November 9, 2004
The U.S. Centers for Disease Control and Prevention (CDC) today announced that the distribution of some 7.2 million doses of the nation's remaining supply of flu vaccine will be determined by the states' health departments.
Since early October when a vaccine shortage was announced, CDC and vaccine manufacturer Aventis Pasteur had been shipping vaccine based primarily on estimates of high-risk populations in each state. Officials say the new process will allow more specific information about local needs to be applied to distribution decisions.
Texas Department of State Health Services (DSHS) officials expect that CDC will allocate some 500,000 to 600,000 of the 7.2 million doses for Texas. DSHS officials are working with local health departments in deciding where the vaccine will go.
DSHS is soliciting information about high-risk populations and gaps in vaccine availability from local public health departments and DSHS regional offices that cover counties without local health departments. DSHS hopes to have vaccine shipping instructions for Texas to CDC in about a week.
The Texas doses will be distributed to non-public health providers, including nursing homes, hospitals, physicians and others in the private sector.
The 7.2 million doses will not be physically shipped to state health departments, but instead will be shipped by the manufacturer directly to providers identified and approved by the various state health departments.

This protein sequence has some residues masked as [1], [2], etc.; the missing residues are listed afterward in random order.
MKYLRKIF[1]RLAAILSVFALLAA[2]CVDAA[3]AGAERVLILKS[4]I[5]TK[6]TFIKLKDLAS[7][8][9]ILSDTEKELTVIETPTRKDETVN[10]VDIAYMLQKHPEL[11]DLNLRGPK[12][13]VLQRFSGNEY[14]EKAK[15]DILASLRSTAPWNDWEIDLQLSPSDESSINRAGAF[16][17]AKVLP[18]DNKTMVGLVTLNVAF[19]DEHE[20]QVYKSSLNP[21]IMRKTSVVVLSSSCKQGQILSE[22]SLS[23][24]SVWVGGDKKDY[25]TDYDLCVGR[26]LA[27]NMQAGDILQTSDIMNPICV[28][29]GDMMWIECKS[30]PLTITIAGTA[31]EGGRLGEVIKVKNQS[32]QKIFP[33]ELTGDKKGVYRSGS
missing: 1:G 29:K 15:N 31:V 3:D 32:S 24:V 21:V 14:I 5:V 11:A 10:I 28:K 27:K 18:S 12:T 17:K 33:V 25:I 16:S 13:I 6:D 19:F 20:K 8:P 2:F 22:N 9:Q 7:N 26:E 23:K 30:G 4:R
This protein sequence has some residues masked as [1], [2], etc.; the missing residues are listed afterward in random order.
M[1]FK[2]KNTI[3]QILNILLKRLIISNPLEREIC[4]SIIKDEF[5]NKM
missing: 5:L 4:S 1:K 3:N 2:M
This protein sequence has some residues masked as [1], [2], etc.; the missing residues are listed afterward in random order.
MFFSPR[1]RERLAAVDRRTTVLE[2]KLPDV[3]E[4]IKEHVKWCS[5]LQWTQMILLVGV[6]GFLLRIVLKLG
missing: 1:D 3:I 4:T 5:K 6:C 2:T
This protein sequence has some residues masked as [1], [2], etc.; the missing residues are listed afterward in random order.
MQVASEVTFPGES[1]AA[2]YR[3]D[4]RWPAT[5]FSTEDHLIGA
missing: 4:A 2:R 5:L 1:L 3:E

CDC also announced that an additional 3.1 million doses will be used to fill vaccine orders placed last summer by state and local health departments. Those doses also will be used to vaccinate high-risk population groups.
The high risk groups for influenza identified by CDC are: children 6 months through 23 months of age, adults 65 and older, anyone with underlying chronic medical conditions, women who will be pregnant during flu season, residents of nursing homes and other long-term care facilities, children 6 months through 18 years on chronic aspirin therapy, medical care workers providing direct patient care and caregivers and household contacts of children under 6 months old.
In Texas, DSHS is encouraging special consideration for those in nursing homes and other long-term care facilities, those 65 and older who have chronic health conditions, and medical care workers who provide direct patient care.
DSHS recommends that those in the high-risk categories trying to find a flu shot first contact their doctors and then their local health departments or nearest DSHS regional office.
More information, including listings of DSHS regional offices and local public health departments, is available on the DSHS Web site: www.dshs.state.tx.us
The latest weekly surveillance report classifies flu activity in the state as “sporadic,” in contrast to a “widespread” rating for the same period last year.
Overall, Texas is expected to receive from 3 million to 3.5 million of the national supply of 61 million doses.
(News Media: for more information contact Doug McBride, DSHS Press Officer, 512-458-7524.)